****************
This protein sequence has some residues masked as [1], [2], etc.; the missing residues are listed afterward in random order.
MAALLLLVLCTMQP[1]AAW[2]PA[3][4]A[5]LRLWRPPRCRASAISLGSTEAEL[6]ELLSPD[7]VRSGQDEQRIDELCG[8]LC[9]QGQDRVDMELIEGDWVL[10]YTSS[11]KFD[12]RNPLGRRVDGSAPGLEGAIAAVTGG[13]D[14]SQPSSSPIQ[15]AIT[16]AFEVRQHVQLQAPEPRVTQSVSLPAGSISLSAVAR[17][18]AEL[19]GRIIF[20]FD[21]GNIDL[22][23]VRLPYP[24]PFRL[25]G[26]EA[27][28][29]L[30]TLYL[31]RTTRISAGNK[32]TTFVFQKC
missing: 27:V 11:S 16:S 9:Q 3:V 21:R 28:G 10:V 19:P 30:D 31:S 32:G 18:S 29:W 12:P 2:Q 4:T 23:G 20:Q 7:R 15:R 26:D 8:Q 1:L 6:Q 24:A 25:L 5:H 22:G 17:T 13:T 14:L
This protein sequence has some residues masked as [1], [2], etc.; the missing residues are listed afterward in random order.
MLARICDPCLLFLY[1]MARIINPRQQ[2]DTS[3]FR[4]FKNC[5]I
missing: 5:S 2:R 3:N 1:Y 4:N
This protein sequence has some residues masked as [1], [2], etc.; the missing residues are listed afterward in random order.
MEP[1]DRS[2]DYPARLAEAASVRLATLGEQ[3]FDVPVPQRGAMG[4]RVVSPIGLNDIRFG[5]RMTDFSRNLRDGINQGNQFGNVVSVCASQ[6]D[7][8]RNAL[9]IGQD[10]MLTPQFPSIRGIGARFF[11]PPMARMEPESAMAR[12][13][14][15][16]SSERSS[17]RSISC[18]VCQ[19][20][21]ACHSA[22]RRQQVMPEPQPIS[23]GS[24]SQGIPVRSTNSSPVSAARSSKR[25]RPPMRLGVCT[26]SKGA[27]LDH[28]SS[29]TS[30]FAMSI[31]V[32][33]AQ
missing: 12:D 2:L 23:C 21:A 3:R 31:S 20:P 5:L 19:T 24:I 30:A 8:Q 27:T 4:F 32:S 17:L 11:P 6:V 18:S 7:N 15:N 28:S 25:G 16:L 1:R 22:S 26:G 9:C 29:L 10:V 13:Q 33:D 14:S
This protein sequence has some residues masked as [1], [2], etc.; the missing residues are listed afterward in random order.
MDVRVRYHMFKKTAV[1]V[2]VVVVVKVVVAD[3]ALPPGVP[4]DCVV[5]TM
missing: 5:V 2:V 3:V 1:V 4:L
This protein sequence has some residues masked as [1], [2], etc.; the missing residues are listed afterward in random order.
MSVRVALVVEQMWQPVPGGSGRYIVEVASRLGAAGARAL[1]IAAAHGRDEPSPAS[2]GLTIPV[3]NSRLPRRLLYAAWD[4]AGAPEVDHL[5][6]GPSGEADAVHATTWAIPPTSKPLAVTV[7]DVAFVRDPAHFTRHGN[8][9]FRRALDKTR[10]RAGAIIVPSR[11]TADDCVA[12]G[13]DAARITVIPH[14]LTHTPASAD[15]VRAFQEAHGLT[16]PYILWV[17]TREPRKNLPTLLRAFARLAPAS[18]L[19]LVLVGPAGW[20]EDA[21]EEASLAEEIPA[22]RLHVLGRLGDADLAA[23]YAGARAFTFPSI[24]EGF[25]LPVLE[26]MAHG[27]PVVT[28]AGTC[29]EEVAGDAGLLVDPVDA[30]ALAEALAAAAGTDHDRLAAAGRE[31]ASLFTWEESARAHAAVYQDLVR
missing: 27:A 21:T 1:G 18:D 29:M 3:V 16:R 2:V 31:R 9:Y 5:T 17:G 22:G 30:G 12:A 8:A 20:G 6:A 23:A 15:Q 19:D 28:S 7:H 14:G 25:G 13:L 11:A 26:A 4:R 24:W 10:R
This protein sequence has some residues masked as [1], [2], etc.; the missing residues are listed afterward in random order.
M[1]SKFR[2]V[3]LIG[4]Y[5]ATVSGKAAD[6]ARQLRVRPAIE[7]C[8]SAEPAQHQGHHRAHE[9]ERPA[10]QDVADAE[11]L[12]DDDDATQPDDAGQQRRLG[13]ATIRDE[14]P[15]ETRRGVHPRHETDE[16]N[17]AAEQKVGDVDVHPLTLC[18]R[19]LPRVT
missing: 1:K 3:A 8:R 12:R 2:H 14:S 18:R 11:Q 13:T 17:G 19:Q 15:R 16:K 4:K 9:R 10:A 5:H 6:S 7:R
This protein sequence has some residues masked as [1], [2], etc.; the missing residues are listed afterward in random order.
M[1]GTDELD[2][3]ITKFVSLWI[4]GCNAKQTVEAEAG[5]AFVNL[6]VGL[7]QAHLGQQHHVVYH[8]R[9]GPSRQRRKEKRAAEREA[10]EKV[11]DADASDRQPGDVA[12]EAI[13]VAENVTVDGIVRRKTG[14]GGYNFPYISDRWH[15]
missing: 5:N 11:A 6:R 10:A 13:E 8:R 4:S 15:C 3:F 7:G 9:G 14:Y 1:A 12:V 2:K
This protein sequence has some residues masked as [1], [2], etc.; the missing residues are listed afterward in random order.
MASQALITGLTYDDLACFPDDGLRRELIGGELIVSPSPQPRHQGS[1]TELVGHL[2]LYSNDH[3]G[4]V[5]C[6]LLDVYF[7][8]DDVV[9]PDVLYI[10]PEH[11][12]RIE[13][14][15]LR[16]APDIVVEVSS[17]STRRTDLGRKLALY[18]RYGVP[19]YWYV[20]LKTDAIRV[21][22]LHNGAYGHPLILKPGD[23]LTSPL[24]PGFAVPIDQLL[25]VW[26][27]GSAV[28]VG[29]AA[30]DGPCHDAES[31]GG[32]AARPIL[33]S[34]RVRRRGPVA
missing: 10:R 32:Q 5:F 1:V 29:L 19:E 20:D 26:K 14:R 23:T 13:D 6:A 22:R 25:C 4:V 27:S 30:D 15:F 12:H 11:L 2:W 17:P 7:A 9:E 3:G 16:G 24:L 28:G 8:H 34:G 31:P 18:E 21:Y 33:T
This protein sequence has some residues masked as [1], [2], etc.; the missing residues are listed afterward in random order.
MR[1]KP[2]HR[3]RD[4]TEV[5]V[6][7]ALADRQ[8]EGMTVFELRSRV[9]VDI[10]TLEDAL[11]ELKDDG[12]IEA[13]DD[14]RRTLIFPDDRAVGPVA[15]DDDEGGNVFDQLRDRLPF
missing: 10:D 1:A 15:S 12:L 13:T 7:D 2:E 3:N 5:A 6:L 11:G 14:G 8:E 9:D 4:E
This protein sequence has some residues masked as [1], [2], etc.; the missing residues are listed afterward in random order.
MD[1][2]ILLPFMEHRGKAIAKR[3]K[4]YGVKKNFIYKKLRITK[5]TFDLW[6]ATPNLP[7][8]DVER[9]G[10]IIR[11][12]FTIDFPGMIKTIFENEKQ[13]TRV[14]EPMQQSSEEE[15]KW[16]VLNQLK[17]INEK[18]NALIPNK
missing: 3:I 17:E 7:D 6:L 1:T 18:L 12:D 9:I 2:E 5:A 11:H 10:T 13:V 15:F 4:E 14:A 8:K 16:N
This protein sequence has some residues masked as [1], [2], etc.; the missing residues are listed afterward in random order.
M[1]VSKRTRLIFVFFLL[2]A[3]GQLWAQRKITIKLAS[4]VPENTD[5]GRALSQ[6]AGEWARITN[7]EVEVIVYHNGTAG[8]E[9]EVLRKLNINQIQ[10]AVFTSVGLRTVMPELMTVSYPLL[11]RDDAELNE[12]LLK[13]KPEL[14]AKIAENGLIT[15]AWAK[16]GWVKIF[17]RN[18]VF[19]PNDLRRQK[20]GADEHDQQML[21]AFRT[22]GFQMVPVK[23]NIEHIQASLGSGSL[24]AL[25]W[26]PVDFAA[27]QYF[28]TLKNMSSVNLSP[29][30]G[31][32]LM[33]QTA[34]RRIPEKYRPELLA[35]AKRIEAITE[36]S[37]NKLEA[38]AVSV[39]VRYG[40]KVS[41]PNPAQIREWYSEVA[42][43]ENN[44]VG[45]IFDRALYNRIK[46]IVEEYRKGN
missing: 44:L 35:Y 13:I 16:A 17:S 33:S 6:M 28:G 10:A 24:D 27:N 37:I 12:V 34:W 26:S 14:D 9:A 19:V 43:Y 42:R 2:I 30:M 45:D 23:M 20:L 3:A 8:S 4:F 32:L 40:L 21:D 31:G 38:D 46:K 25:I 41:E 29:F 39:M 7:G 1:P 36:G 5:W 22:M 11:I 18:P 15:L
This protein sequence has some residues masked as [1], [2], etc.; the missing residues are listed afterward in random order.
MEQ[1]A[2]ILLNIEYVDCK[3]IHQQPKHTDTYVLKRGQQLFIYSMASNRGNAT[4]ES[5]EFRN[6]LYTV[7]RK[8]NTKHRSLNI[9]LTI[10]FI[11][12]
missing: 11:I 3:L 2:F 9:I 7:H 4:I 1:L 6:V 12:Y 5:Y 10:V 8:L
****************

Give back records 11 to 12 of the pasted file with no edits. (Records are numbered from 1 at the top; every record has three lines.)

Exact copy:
This protein sequence has some residues masked as [1], [2], etc.; the missing residues are listed afterward in random order.
M[1]VSKRTRLIFVFFLL[2]A[3]GQLWAQRKITIKLAS[4]VPENTD[5]GRALSQ[6]AGEWARITN[7]EVEVIVYHNGTAG[8]E[9]EVLRKLNINQIQ[10]AVFTSVGLRTVMPELMTVSYPLL[11]RDDAELNE[12]LLK[13]KPEL[14]AKIAENGLIT[15]AWAK[16]GWVKIF[17]RN[18]VF[19]PNDLRRQK[20]GADEHDQQML[21]AFRT[22]GFQMVPVK[23]NIEHIQASLGSGSL[24]AL[25]W[26]PVDFAA[27]QYF[28]TLKNMSSVNLSP[29][30]G[31][32]LM[33]QTA[34]RRIPEKYRPELLA[35]AKRIEAITE[36]S[37]NKLEA[38]AVSV[39]VRYG[40]KVS[41]PNPAQIREWYSEVA[42][43]ENN[44]VG[45]IFDRALYNRIK[46]IVEEYRKGN
missing: 44:L 35:Y 13:I 16:A 17:S 33:S 6:M 28:G 10:A 24:D 27:N 37:I 12:V 34:W 26:S 14:D 9:A 19:V 43:Y 42:R 2:I 30:M 45:D 23:M 20:L 3:A 8:S 4:F 32:L 40:L 21:D 31:G 38:D 46:K 25:I 41:E 29:F 39:M 7:G 1:P 36:G 5:W 22:M 11:I 18:P 15:L
This protein sequence has some residues masked as [1], [2], etc.; the missing residues are listed afterward in random order.
MEQ[1]A[2]ILLNIEYVDCK[3]IHQQPKHTDTYVLKRGQQLFIYSMASNRGNAT[4]ES[5]EFRN[6]LYTV[7]RK[8]NTKHRSLNI[9]LTI[10]FI[11][12]
missing: 11:I 3:L 2:F 9:I 7:H 4:I 1:L 6:V 12:Y 5:Y 10:V 8:L